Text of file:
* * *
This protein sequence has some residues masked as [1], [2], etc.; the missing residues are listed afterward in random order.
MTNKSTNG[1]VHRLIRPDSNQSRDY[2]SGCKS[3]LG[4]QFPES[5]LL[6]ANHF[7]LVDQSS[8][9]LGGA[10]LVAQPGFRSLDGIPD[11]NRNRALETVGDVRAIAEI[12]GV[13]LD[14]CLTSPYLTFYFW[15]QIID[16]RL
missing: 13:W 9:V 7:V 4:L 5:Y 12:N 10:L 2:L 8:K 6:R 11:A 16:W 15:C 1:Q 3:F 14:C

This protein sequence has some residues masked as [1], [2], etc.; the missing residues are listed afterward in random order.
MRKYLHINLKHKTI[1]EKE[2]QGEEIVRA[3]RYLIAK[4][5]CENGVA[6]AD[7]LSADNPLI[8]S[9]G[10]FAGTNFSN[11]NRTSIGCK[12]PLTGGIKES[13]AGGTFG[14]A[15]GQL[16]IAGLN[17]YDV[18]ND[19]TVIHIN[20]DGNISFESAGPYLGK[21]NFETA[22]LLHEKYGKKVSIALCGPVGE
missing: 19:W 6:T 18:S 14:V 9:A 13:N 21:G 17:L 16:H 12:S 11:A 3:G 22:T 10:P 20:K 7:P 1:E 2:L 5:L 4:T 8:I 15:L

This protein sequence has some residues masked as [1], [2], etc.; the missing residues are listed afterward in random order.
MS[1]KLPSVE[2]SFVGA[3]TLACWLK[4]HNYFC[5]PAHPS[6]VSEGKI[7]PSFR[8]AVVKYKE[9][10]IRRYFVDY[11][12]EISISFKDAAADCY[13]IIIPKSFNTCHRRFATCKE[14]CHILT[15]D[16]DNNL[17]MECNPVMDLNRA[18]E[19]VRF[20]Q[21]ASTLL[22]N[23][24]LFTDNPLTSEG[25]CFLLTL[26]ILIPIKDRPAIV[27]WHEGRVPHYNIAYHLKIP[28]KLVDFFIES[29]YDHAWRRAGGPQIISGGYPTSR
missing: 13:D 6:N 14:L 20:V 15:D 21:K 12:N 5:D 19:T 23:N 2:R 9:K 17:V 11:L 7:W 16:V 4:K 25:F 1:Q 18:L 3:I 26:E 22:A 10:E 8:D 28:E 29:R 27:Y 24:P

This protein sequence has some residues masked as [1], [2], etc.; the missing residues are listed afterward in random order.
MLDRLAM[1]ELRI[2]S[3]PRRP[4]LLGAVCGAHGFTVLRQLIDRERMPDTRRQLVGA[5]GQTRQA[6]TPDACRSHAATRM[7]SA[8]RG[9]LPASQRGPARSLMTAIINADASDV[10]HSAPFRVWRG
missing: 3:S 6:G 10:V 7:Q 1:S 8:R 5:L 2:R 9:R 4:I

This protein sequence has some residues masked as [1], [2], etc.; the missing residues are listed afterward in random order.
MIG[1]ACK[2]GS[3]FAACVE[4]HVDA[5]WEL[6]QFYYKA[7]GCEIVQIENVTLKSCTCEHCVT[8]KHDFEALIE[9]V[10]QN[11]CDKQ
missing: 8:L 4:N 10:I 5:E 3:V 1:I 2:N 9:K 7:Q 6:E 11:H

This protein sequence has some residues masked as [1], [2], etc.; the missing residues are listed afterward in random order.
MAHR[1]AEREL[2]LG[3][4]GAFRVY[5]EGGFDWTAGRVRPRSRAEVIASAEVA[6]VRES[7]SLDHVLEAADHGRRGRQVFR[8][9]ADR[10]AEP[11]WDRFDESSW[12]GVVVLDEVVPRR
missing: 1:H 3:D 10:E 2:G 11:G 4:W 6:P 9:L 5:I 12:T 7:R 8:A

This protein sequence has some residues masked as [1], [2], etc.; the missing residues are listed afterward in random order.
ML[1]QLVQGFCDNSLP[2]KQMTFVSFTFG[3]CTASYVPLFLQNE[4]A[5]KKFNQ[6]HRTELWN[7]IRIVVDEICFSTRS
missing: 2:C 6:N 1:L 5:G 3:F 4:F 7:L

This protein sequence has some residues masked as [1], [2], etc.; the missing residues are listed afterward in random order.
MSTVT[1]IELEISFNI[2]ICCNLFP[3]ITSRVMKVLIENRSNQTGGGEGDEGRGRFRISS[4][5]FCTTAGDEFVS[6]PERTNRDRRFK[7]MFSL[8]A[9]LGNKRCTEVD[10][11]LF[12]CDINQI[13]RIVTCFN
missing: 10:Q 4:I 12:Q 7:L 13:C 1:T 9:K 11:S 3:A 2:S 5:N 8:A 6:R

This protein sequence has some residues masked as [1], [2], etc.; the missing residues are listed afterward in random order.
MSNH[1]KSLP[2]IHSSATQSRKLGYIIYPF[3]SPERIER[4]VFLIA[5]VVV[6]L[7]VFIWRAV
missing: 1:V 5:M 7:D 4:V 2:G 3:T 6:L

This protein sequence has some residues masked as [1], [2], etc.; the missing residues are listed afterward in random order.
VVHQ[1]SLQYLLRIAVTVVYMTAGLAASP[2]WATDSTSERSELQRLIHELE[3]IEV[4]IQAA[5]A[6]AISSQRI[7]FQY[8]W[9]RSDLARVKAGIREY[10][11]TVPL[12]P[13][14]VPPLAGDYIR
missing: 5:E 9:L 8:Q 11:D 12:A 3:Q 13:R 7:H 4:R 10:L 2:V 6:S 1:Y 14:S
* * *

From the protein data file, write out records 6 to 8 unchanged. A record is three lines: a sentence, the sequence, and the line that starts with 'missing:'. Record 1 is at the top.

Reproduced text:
This protein sequence has some residues masked as [1], [2], etc.; the missing residues are listed afterward in random order.
MAHR[1]AEREL[2]LG[3][4]GAFRVY[5]EGGFDWTAGRVRPRSRAEVIASAEVA[6]VRES[7]SLDHVLEAADHGRRGRQVFR[8][9]ADR[10]AEP[11]WDRFDESSW[12]GVVVLDEVVPRR
missing: 1:H 3:D 10:E 2:G 11:G 4:W 6:P 9:L 5:I 12:T 7:R 8:A

This protein sequence has some residues masked as [1], [2], etc.; the missing residues are listed afterward in random order.
ML[1]QLVQGFCDNSLP[2]KQMTFVSFTFG[3]CTASYVPLFLQNE[4]A[5]KKFNQ[6]HRTELWN[7]IRIVVDEICFSTRS
missing: 2:C 6:N 1:L 5:G 3:F 4:F 7:L

This protein sequence has some residues masked as [1], [2], etc.; the missing residues are listed afterward in random order.
MSTVT[1]IELEISFNI[2]ICCNLFP[3]ITSRVMKVLIENRSNQTGGGEGDEGRGRFRISS[4][5]FCTTAGDEFVS[6]PERTNRDRRFK[7]MFSL[8]A[9]LGNKRCTEVD[10][11]LF[12]CDINQI[13]RIVTCFN
missing: 10:Q 4:I 12:Q 7:L 13:C 1:T 9:K 11:S 3:A 2:S 5:N 8:A 6:R